While BP is hogging all of the mainstream news, celebrity segments are caught between “The Outlaw Lindsay Lohan” and, as I like to call it, “The Passion of Mel Gibson.”
Did Oksana have a black eye? Is Mel a baby basher? Is the kilt-wearing, Vatican II-denying, man who knows What Women Want really a racist or does he just have anger management problems?
More importantly, will Mel Gibson ever have a career in Hollywood again, and will his very successful Icon Productions (Braveheart, The Passion of the Christ, Apocalypto) ever produce another blockbuster?
Celebrity crisis counselor Howard Bragman seems to think the answer (to the last two questions) is no: see MTV’s interview. But it’s a difficult question. Celebrities can sometimes be their own worst enemies. But other times, controversy can help inject a bit of much-needed interest in a flagging Hollywood personality’s career. Just look at the Prince of Pop: he was just as popular for his Neverland antics as for his moonwalking.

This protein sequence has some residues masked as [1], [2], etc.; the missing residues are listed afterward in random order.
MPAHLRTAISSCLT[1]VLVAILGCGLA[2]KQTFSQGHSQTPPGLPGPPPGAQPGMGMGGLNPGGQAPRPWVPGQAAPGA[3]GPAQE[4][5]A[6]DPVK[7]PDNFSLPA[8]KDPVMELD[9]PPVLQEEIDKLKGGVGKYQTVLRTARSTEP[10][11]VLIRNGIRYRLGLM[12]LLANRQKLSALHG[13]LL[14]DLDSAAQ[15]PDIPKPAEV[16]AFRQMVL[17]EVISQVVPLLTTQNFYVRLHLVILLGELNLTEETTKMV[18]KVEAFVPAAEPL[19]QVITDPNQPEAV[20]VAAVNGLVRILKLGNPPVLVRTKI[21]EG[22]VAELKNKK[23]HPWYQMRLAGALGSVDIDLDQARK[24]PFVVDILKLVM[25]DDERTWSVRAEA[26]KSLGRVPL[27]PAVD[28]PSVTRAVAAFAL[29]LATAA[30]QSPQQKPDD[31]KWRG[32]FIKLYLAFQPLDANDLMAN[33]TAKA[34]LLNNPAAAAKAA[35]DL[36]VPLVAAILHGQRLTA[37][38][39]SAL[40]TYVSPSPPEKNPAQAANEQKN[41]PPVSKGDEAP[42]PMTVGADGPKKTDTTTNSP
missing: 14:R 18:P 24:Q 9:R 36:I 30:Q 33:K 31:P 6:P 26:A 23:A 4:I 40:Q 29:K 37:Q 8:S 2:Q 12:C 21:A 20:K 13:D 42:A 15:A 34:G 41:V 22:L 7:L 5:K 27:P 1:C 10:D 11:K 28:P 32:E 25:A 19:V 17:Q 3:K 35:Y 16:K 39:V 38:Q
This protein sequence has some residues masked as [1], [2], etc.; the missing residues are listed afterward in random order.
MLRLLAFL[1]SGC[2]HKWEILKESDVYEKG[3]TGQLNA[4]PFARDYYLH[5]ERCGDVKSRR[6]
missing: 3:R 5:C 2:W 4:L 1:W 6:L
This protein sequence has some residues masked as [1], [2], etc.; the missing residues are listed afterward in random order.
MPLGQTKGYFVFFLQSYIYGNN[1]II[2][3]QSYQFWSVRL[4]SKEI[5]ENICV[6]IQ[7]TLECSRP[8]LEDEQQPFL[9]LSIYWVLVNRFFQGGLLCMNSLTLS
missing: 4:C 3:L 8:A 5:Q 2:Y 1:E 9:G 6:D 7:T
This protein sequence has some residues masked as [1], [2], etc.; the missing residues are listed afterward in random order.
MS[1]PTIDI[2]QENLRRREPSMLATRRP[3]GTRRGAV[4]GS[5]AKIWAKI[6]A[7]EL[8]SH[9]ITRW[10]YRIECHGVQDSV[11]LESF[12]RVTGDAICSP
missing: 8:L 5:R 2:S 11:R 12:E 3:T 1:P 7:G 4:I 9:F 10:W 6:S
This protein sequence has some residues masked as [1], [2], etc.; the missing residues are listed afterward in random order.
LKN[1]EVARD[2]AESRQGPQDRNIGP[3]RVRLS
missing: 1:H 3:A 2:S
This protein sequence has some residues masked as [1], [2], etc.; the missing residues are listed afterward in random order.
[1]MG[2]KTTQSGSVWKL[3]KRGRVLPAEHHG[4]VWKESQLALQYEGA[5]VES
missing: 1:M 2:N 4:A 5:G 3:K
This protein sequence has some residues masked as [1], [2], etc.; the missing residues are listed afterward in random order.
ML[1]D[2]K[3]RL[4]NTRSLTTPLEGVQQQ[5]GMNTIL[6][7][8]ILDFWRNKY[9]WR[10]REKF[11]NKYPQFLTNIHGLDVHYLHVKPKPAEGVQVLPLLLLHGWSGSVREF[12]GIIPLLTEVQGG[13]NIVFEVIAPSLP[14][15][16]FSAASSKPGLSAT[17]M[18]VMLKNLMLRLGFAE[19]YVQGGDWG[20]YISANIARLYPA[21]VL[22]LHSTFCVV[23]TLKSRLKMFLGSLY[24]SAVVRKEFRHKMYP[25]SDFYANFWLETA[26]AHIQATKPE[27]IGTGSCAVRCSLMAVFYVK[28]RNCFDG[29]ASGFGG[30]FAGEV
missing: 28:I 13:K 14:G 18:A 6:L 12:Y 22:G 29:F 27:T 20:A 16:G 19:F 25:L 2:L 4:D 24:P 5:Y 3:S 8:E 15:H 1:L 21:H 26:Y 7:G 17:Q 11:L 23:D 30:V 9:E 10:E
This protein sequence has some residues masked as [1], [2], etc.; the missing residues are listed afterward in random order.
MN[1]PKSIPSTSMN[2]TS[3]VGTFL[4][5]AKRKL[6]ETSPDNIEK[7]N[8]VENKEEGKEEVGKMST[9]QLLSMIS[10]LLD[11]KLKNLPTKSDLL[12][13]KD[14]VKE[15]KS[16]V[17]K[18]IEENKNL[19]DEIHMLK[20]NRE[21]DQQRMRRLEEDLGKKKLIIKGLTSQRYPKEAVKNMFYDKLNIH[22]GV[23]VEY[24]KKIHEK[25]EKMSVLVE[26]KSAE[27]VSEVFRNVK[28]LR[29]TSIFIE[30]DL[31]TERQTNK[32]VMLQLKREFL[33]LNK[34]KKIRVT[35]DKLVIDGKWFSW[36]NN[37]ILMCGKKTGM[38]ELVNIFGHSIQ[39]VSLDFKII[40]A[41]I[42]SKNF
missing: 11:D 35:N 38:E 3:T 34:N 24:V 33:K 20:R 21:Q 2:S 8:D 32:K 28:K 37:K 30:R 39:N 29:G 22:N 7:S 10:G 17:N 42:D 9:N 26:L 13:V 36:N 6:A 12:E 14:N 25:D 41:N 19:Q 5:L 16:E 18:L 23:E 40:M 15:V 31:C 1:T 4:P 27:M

Even more interesting is whether Mel, perhaps doomed as an A-list actor, can still work behind the scenes to write, direct, and/or produce the sort of wildly successful films he has been involved with before through his production company, Icon. In other words, can Americans separate Mel from his brand? It would be like Apple continuing on in the wake of some insidious Steve Jobs scandal. Or Polo if Ralph skipped bail. Or Star Wars if George Lucas became a bank robber.
Only time can tell with things like this. But, for some reason, Hollywood brands seem to be fairly resilient. If Mel apologizes directly (to everyone), takes some time off, goes on a spiritual retreat, and then makes a movie about the Civil Rights movement, maybe we’ll go see it. And maybe, if Mel Gibson doesn’t wear a kilt, we’ll like it too.